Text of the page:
With an increase in vehicle crime over the years, number plate or vehicle cloning has become a common occurrence in recent times. In fact, the DVLA (Driver & Vehicle Licensing Agency) reported that in April 2019 there were 656 vehicles wrongly linked to criminal offences whereas in March 2020 there was a staggering 1,105. That’s more than a thousand innocent people who have had a knock at the door from the police in connection with a crime they did not commit. It’s a pretty shocking statistic, and one which only seems to be getting worse.
How does a car get cloned?
Typically criminals will find an innocent driver’s car which is similar to the one they currently have in their possession, usually the same make, model and colour, so that it’s near impossible to tell the two apart just by looking at them, and take the number plates from that vehicle and attach it to their own. They may steal the physical number plates themselves, if they know of where to find a similar car, or simply get new number plates printed from a seller which is not a DVLA Registered Number Plate Supplier, and therefore does not ask for documentation. Of course, with this stolen registration on their own vehicle, the criminals are almost impossible to trace, as the registration will be associated with the innocent party’s address and vehicle, rather than the criminal’s own. It provides a certain level of cover for criminals to undertake dodgy dealings and break the law at their leisure, with a minimal risk of being caught. Meanwhile, the innocent person who actually owns the registration is inundated with speeding tickets, parking tickets, fines, or even end up being pulled over by Roads Policing Units or Armed Response cars! It’s pretty grim and unfair for those who had their plates cloned!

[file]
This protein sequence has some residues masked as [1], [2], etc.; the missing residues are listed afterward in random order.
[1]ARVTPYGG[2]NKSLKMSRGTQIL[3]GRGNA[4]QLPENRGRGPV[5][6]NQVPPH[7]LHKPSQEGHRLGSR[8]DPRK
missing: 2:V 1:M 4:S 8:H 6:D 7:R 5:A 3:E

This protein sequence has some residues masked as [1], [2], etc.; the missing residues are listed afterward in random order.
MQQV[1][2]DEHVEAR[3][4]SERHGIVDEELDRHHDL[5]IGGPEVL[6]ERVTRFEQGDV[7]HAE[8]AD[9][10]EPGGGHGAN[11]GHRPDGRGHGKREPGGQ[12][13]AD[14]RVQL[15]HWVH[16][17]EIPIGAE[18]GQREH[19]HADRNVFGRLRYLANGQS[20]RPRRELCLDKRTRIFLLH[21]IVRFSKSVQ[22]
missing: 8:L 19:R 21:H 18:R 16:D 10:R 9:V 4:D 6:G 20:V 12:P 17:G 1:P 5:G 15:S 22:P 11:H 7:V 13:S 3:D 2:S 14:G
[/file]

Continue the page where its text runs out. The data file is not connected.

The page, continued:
A couple of years ago, the Sun newspaper conducted an investigation into number plate cloning and the dangers associated with it.
So, what happens if your plates do get cloned? Fear not. We’ve provided a list below of what you should do if the worst was to happen, and fingers crossed that it doesn’t – as it can be a very lengthy process and very annoying!
What To Do If Your Plates Are Cloned:
1.You will typically find out if your plates have been cloned by receiving a ticket – whether it be for speeding, parking or jumping a red light. Bear in mind that this is probably the best case scenario for cloned plates, as if the cloned vehicle has used the plates for organised crime then a ticket would be the least of your worries!.
2. It will be quite obvious as to whether this was you or not! If you are fully certain that this was not you, i.e. the wrong car, wrong place at the wrong time, then you should return the ticket or fine to the issuing authority. When you return the ticket, explain how the offence doesn’t relate to you with corresponding evidence if you can provide it, such as details as to where you and your vehicle were at the time of the alleged incident.
3. We would also strongly recommend that you contact the DVLA and the police about the incident, as the quicker you nip the issue in the bud then the less chance the offender could reoffend.